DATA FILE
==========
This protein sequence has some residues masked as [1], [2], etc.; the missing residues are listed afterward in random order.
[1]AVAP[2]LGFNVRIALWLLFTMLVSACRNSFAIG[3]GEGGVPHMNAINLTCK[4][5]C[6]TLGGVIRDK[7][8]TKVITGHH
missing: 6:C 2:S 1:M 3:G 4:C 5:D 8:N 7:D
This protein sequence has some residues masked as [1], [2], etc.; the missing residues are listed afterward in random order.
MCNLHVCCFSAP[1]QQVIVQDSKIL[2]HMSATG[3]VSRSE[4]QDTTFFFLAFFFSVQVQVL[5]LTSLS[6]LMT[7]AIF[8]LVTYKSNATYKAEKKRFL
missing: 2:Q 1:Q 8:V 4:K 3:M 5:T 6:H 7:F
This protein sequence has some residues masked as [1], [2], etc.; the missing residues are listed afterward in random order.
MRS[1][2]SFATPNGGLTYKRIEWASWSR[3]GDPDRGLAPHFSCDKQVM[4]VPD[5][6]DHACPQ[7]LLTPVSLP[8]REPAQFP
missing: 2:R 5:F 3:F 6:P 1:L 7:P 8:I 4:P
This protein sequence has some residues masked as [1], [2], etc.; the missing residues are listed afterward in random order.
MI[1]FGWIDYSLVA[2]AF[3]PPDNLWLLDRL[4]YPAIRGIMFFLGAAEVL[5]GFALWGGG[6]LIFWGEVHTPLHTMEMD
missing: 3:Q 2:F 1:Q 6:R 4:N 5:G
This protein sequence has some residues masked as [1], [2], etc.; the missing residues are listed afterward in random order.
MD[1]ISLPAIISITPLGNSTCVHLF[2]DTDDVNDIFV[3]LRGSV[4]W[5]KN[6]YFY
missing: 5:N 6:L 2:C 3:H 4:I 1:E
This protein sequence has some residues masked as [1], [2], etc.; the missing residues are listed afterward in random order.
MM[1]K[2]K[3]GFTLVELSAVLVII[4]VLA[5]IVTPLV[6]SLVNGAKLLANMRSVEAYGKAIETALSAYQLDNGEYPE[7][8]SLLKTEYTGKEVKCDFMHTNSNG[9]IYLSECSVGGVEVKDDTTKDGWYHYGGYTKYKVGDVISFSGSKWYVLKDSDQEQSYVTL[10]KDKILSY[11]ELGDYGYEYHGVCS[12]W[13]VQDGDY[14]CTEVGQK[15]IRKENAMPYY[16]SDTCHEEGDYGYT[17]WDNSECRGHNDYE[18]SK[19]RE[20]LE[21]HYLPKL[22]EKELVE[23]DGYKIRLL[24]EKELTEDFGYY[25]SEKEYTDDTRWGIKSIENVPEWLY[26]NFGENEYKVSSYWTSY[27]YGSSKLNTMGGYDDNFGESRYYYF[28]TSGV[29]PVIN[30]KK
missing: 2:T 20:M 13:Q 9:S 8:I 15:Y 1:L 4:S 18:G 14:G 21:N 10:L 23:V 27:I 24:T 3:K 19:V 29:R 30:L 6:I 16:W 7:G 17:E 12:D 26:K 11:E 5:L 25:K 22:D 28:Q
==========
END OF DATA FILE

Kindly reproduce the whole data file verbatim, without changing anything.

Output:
This protein sequence has some residues masked as [1], [2], etc.; the missing residues are listed afterward in random order.
[1]AVAP[2]LGFNVRIALWLLFTMLVSACRNSFAIG[3]GEGGVPHMNAINLTCK[4][5]C[6]TLGGVIRDK[7][8]TKVITGHH
missing: 6:C 2:S 1:M 3:G 4:C 5:D 8:N 7:D
This protein sequence has some residues masked as [1], [2], etc.; the missing residues are listed afterward in random order.
MCNLHVCCFSAP[1]QQVIVQDSKIL[2]HMSATG[3]VSRSE[4]QDTTFFFLAFFFSVQVQVL[5]LTSLS[6]LMT[7]AIF[8]LVTYKSNATYKAEKKRFL
missing: 2:Q 1:Q 8:V 4:K 3:M 5:T 6:H 7:F
This protein sequence has some residues masked as [1], [2], etc.; the missing residues are listed afterward in random order.
MRS[1][2]SFATPNGGLTYKRIEWASWSR[3]GDPDRGLAPHFSCDKQVM[4]VPD[5][6]DHACPQ[7]LLTPVSLP[8]REPAQFP
missing: 2:R 5:F 3:F 6:P 1:L 7:P 8:I 4:P
This protein sequence has some residues masked as [1], [2], etc.; the missing residues are listed afterward in random order.
MI[1]FGWIDYSLVA[2]AF[3]PPDNLWLLDRL[4]YPAIRGIMFFLGAAEVL[5]GFALWGGG[6]LIFWGEVHTPLHTMEMD
missing: 3:Q 2:F 1:Q 6:R 4:N 5:G
This protein sequence has some residues masked as [1], [2], etc.; the missing residues are listed afterward in random order.
MD[1]ISLPAIISITPLGNSTCVHLF[2]DTDDVNDIFV[3]LRGSV[4]W[5]KN[6]YFY
missing: 5:N 6:L 2:C 3:H 4:I 1:E
This protein sequence has some residues masked as [1], [2], etc.; the missing residues are listed afterward in random order.
MM[1]K[2]K[3]GFTLVELSAVLVII[4]VLA[5]IVTPLV[6]SLVNGAKLLANMRSVEAYGKAIETALSAYQLDNGEYPE[7][8]SLLKTEYTGKEVKCDFMHTNSNG[9]IYLSECSVGGVEVKDDTTKDGWYHYGGYTKYKVGDVISFSGSKWYVLKDSDQEQSYVTL[10]KDKILSY[11]ELGDYGYEYHGVCS[12]W[13]VQDGDY[14]CTEVGQK[15]IRKENAMPYY[16]SDTCHEEGDYGYT[17]WDNSECRGHNDYE[18]SK[19]RE[20]LE[21]HYLPKL[22]EKELVE[23]DGYKIRLL[24]EKELTEDFGYY[25]SEKEYTDDTRWGIKSIENVPEWLY[26]NFGENEYKVSSYWTSY[27]YGSSKLNTMGGYDDNFGESRYYYF[28]TSGV[29]PVIN[30]KK
missing: 2:T 20:M 13:Q 9:S 8:I 15:Y 1:L 4:S 18:G 14:G 21:N 10:L 23:V 27:I 24:T 3:K 19:V 29:R 30:L 6:I 16:W 7:G 17:E 12:D 26:K 11:E 5:L 25:K 22:D 28:Q